On-campus Wi-Fi connectivity struggles to keep up with demand as number of devices continues to grow
BCIT’s efforts to keep up with the increased number of independent Wi-Fi capable devices on campus have not eliminated student frustrations over connectivity and other Wi-Fi related issues.
The BCIT Student Association (BCITSA) has received numerous, continuous complaints from students who have a hard time connecting to BCIT’s Wi-Fi. Those who have been able to connect have been experiencing slow connections, according BCITSA Vice President of Finance Geoff Smith.
“We hear about [Wi-Fi issues] pretty frequently. It’s one of the most common issues that students speak about here at the Student Association,” said Smith.
[pullquote]“It’s eating up into lab time and class time; it’s impacting us in a whole bunch of different ways.”[/pullquote]According to Stephen Lamb, Chief Information Officer at BCIT, although students are encouraged to go to the information technology service desk in building SE12 of BCIT’s Burnaby Campus to report issues or concerns, there are not many doing so. Smith attributes the minimal use of SE12 to report issues to lack of promotion.
“I think that there are fewer issues than there were in the past, like this time last year,” said Smith. “But the issue still exists and I think the students aren’t connecting with SE12 and the office there because there isn’t a good enough awareness.”
As Wi-Fi is becoming such a critical service, the institution is taking on a multi-million dollar infrastructure upgrade project, Lamb told The Link.
“We are replacing all 600 of the legacy access points with newer, faster and more capable devices,” said Lamb. “All of the old devices have been replaced and we have roughly a third of the additions to go to completion.”
Regardless of BCIT’s efforts, students are still having a hard time with connectivity and speed of the Wi-Fi on campus.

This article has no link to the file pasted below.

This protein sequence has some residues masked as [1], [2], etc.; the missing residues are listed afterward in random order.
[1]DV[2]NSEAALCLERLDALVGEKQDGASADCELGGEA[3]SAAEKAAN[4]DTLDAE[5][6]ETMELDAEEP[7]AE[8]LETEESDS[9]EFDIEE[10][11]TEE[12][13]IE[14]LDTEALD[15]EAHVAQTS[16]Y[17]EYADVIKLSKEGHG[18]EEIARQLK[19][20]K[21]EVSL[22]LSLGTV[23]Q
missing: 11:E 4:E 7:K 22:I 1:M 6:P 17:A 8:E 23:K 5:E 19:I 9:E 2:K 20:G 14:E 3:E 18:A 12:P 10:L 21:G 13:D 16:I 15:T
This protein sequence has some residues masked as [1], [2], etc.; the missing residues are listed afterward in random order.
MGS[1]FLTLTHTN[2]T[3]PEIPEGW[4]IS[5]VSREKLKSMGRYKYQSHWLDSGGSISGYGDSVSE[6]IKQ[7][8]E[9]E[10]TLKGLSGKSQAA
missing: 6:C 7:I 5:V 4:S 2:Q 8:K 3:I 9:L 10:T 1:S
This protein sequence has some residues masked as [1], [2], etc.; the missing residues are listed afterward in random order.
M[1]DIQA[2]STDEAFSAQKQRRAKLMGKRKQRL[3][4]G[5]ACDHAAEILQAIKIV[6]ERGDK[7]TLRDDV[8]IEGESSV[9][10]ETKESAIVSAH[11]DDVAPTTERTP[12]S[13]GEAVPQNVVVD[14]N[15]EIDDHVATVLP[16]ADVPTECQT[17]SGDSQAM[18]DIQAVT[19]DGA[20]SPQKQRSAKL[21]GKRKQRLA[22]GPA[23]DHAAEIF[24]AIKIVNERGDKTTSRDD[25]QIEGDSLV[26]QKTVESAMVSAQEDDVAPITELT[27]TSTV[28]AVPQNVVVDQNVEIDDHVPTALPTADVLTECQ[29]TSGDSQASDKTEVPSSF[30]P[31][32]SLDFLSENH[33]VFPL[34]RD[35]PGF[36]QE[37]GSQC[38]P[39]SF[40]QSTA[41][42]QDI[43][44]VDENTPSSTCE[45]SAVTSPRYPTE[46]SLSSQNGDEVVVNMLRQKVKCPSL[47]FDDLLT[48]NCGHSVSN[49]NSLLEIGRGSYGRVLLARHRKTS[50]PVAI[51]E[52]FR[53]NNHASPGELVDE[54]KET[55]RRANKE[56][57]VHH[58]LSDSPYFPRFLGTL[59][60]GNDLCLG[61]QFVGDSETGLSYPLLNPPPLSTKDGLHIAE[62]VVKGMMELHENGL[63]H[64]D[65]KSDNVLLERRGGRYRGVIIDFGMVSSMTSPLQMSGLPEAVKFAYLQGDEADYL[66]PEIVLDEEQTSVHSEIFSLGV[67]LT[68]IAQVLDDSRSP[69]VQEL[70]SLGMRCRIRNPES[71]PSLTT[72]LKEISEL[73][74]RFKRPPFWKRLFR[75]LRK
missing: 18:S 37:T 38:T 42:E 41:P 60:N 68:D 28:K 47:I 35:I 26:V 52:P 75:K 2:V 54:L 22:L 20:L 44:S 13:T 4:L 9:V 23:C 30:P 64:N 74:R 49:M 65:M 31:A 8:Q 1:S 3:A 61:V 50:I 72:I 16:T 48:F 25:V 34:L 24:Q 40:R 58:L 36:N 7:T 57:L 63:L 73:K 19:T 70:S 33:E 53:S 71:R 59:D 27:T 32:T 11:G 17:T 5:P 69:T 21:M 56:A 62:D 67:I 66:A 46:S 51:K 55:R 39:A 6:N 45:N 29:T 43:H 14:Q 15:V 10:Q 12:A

Marketing student Mike Hodson said he still has problems connecting to Wi-Fi on campus.
According to Lamb, in 2010, there were about 1,000 devices coming onto the wireless network per day. That number increased to 3,000 devices in 2011, and 2012 saw a high of over 8,000 devices. So, the challenge comes down to exponential growth in devices.“During school hours it can slow right down,” explained Hodson. “If you’re trying to download slides for a presentation or lecture, it can be challenging.”
BCITSA Vice President of Student Affairs Marwan Marwan told The Link that, despite efforts by BCIT to combat the problem, it still exists and negatively impacts students’ campus experience.
“It’s eating up into lab time and class time; it’s impacting us in a whole bunch of different ways,” said Marwan. “Trying to do work in the Great Hall, you can’t because you can’t really access anything.”
Lamb says the issue is not how many students are on campus, but the amount of Wi-Fi compatible devices each student has on average.
Lamb looked at statistics from the most up-to-date information, December 11, 2012, when it was likely quieter than usual given the time of year. He found that in the 24-hour period, there were 6,088 unique mobile devices including smart phones, laptops, and tablet devices accessing the network.
The amount of data travelling over the wireless network in that one day was approximately 721 gigabytes. To put that number into perspective, Lamb says that the average work document is about 50 kilobytes, so that’s about 13 million documents.[hr]